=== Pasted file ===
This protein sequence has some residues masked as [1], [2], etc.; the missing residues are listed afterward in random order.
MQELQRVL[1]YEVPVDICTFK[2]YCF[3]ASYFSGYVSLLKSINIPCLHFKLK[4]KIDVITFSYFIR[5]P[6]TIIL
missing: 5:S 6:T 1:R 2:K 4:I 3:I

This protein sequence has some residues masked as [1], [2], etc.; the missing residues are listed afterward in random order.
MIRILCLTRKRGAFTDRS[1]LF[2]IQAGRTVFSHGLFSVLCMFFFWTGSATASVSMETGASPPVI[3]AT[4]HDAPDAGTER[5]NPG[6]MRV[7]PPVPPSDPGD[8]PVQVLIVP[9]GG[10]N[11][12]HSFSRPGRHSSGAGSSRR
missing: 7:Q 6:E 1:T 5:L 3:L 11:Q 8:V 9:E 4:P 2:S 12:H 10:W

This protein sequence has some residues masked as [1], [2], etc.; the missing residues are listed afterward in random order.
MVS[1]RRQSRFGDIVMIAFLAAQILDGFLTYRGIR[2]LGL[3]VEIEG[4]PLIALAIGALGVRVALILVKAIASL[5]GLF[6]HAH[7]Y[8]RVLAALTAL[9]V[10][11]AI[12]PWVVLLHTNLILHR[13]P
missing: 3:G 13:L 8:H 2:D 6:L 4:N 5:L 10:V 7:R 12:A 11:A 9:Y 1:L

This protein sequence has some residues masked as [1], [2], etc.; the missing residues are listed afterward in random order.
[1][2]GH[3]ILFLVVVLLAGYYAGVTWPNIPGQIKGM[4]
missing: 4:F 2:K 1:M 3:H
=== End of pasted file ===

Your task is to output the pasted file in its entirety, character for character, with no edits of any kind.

This protein sequence has some residues masked as [1], [2], etc.; the missing residues are listed afterward in random order.
MQELQRVL[1]YEVPVDICTFK[2]YCF[3]ASYFSGYVSLLKSINIPCLHFKLK[4]KIDVITFSYFIR[5]P[6]TIIL
missing: 5:S 6:T 1:R 2:K 4:I 3:I

This protein sequence has some residues masked as [1], [2], etc.; the missing residues are listed afterward in random order.
MIRILCLTRKRGAFTDRS[1]LF[2]IQAGRTVFSHGLFSVLCMFFFWTGSATASVSMETGASPPVI[3]AT[4]HDAPDAGTER[5]NPG[6]MRV[7]PPVPPSDPGD[8]PVQVLIVP[9]GG[10]N[11][12]HSFSRPGRHSSGAGSSRR
missing: 7:Q 6:E 1:T 5:L 3:L 11:Q 8:V 9:E 4:P 2:S 12:H 10:W

This protein sequence has some residues masked as [1], [2], etc.; the missing residues are listed afterward in random order.
MVS[1]RRQSRFGDIVMIAFLAAQILDGFLTYRGIR[2]LGL[3]VEIEG[4]PLIALAIGALGVRVALILVKAIASL[5]GLF[6]HAH[7]Y[8]RVLAALTAL[9]V[10][11]AI[12]PWVVLLHTNLILHR[13]P
missing: 3:G 13:L 8:H 2:D 6:L 4:N 5:L 10:V 7:R 12:A 11:A 9:Y 1:L

This protein sequence has some residues masked as [1], [2], etc.; the missing residues are listed afterward in random order.
[1][2]GH[3]ILFLVVVLLAGYYAGVTWPNIPGQIKGM[4]
missing: 4:F 2:K 1:M 3:H